Theological Fragments: Hell and Lutheran Theology (Fyodor Dostoevsky)

An interesting take (a critique, to be precise) on the ethical implications of the Lutherans’ non-spatial understanding of heaven:

“Surely it’s impossible, I think, that the devils will forget to drag me down to their place with their hooks when I die.  And then I think: hooks?  Where do they get them?  Wheat are they made of?  Iron?  Where do they forge them?  Have they got some factory down there?  You know, in the monastery the monks probably believe there’s a ceiling in hell, for instance.  Now me, I’m ready to believe in hell, only there shouldn’t be any ceiling; that would be, as it were, more refined, more enlightened, more Lutheran, in other words.  Does it really make any difference—with a ceiling or without a ceiling?  But that’s what the damned question is all about!  Because if there’s no ceiling, then there are no hooks.  And if there are no hooks, the whole thing falls apart, which, again, is unlikely, because then who will drag me down with hooks, because if they don’t’ drag me down, what then, and where is there any justice in the world?  Il faudrait les inventer [they would have to be invented], those hooks, just for me, for me alone, because you have no idea, Alyosha, what a stinker I am…!”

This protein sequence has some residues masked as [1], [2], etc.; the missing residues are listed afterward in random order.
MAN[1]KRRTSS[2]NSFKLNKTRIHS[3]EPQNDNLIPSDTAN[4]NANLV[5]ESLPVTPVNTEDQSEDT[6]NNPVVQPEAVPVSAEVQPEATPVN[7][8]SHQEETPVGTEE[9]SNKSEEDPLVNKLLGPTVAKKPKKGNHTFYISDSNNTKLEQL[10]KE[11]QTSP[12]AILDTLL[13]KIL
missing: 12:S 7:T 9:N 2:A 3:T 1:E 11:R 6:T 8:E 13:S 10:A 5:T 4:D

Fyodor Pavlovich in Dostoevsky’s The Brothers Karamazov, trans. R. Pevear and L. Volokhonsky


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